PHIL 333 CP, Philosophy of Literature

Dr. Andrew Kaethler, Mondays & Wednesdays, 4 pm to 5:15 pm

PHIL 333 CP, Philosophy of Literature (3 sem. hrs.)

This course surveys major ancient, medieval, modern, and postmodern approaches that attempt a theory of literature. The course places modern and postmodern theories in historical perspective by reading key ancient and medieval authors.

What is literature? Why is it important, and how does it respond to, and engage with, perennial philosophical questions? One of the important questions we will pursue is the meaningful shaping of human experience through narrative and rational reflection. Both literature and philosophy give form to the apparent chaos of life. To put it differently, both provide story or narrative to the otherwise ceaseless unfolding of events. Moreover, it is not only philosophical reflection that allows for cultural criticism. We will examine how the literary imagination is crucial for seeing things differently. Flannery O’Connor pithily wrote, “In the land of the deaf you have to shout.” Is literature able to shout over the din of our technological culture in a way that philosophy cannot? We will pursue these questions by engaging with the works of writers who bridged the world of philosophy and literature––Flannery O’Connor, Fyodor Dostoevsky, Iris Murdoch, Charles Williams, G.K. Chesterton, C.S. Lewis, David Adams Richards, and Plato––along with theorists such as Terry Eagleton, Josef Pieper, Northrop Frye, Richard Kearney, and St Augustine.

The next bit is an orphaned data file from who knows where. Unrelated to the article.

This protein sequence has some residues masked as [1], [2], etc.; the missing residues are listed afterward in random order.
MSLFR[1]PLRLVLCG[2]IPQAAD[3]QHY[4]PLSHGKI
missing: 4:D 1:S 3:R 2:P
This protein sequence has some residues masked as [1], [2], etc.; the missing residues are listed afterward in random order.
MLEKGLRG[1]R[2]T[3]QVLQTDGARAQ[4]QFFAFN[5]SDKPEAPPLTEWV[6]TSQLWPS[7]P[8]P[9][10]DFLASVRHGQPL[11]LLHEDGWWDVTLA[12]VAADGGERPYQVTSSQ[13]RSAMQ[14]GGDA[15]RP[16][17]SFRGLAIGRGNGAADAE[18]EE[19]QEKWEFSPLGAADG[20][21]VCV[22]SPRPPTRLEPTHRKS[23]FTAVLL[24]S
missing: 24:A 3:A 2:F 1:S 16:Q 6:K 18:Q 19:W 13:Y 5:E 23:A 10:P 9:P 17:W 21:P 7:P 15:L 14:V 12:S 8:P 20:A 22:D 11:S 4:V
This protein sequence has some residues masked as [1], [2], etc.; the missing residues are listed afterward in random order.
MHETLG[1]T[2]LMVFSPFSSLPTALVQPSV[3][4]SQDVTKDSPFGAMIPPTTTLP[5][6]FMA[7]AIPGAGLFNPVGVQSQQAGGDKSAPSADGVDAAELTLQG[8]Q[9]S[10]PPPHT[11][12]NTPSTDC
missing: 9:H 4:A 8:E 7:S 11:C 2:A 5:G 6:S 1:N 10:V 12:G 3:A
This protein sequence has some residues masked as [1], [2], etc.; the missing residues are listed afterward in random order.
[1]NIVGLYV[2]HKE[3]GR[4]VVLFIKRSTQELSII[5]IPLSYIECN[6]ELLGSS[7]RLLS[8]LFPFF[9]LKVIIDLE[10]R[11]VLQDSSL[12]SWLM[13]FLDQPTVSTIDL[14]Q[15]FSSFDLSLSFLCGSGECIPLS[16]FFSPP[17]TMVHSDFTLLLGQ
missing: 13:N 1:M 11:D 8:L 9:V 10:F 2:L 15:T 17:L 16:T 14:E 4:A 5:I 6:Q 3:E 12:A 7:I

Prerequisite(s): 3 sem. hrs. of philosophy.

   The course meets the University Core Requirement for Philosophy, and meets the requirements for a Philosophy Major, Concentration, or Minor; English Ancillary Requirement; and Christianity and Culture: Catholic Studies Minor.

   All CPC courses may be counted as electives for any TWU Degree.

   CPC courses may count towards CPC certificates as listed in the Course Requirements for each Certificate.

Image:  “When I use a word," Humpty Dumpty said in rather a scornful tone, "it means just what I choose it to mean — neither more nor less." "The question is," said Alice, "whether you can make words mean so many different things." ― Lewis Carroll, Through the Looking Glass